Those who know me know that Chinese food is usually not my first choice when deciding what to eat. But when I get the urge to have some, it’s usually regional Chinese. What that means is no generic chow mein or kung pao. That’s about as original as McDonald’s in the realm of Chinese food.
I usually go for braised meats in hearty sauces, dumplings with flavorful fillings, or noodles with distinctive ingredients. That’s usually cuisine that hails from northern China. Southern Chinese food is more about rice and family style dishes, whereas northern Chinese food is more about doughy foods. Hence the noodles, dumplings, etc.
I visited East Shanghai Restaurant in San Mateo when the craving hit a few nights ago. My hubby and I had never been, and we didn’t feel like driving to our favorite Shanghainese restaurant in Millbrae (the awesome Shanghai Dumpling Shop on Broadway). The place was pretty clean and everyone eating there was indeed Chinese. Two good signs!
We started with the Fish Fillet and Yellow Chives. A wonderfully mild dish with fresh veggies, sweet yellow chives, and a mild super tender fish. I loved the clean flavors in this dish with a hint of garlic and ginger. I’d definitely order this again.
Next up was the Shanghainese Sweet and Sour Spareribs. This is sweet and sour like I remember my Grandmother making it. No orange sauce, heavy breading, or green and red peppers on the plate. That stuff is gross to me. These pork sparerib pieces were covered in a deep, rich, vinegary brown sauce. Sugar cuts through the sour tang of the vinegar and adds viscosity to the sauce. The flavor was wonderful, but the meat was on the tougher, drier side. It looked like there just wasn’t enough fat on the meat to make it perfectly flavorful and tender. It was a big drawback, but I’d order it again because of the flavor, and in hopes of getting a better cut of meat.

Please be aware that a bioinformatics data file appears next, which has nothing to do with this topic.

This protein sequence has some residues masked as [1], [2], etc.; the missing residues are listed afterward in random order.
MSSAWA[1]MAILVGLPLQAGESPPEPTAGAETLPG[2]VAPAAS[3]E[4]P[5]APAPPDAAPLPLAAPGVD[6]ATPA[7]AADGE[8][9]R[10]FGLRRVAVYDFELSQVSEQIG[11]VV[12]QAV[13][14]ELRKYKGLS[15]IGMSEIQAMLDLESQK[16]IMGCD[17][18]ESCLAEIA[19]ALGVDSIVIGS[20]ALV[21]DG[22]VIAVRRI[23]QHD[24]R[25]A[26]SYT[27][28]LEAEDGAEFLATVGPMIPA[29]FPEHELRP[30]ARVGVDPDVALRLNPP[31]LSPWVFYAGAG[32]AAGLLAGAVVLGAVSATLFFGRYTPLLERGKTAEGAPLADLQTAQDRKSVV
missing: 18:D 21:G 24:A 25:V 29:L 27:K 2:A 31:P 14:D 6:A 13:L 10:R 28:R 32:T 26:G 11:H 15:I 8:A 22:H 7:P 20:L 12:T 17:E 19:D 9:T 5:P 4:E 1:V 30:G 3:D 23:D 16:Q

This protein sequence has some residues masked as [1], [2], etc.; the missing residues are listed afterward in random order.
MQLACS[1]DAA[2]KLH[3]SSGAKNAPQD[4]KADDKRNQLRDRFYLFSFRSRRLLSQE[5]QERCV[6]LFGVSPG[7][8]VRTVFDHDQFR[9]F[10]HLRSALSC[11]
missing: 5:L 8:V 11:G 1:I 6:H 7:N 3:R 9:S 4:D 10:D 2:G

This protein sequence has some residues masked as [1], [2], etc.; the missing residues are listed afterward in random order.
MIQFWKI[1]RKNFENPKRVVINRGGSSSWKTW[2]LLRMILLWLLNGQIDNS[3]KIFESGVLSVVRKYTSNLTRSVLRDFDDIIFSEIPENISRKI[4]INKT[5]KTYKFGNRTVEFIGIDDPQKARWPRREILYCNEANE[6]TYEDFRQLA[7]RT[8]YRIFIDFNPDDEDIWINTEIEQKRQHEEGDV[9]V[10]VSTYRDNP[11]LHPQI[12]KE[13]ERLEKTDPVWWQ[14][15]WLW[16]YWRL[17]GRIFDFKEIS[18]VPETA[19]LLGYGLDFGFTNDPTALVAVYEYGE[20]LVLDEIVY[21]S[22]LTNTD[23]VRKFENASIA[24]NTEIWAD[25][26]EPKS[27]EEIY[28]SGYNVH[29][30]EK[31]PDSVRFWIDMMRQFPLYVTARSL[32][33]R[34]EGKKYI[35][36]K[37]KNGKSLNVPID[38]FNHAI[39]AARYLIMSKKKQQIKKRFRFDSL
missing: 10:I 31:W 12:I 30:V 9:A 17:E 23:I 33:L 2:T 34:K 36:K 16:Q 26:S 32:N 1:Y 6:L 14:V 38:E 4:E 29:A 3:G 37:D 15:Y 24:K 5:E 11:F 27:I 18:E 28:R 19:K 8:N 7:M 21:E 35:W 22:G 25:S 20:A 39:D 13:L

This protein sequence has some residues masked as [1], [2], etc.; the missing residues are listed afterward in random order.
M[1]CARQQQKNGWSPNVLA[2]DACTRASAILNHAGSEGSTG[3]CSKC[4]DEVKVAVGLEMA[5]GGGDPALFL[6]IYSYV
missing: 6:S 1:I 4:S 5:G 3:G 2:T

And last on the table were the braised Lion’s Head Meatballs. This is one of my all time favorite Shanghainese dishes. Unfortunately, East Shanghai just didn’t deliver. The texture was way too fatty and the sauce lacked depth. There wasn’t any detectable hint of star anise or cinnamon, which is what makes this dish so distinctive. And the meat’s texture was way too greasy and fatty (they could have used some of this fat in the sparerib dish). A real disappointment.
The total tab (with steamed rice) came to $26, without tip, which was very affordable. But I’d have a hard time going back when there are so many other Shanghainese restaurants in the area that could probably do these dishes better. In fact, there are two other places on the same street I’d probably try the next time my craving hits.
East Shanghai Restaurant – 105 W. 25th St. – San Mateo – 650.522.9098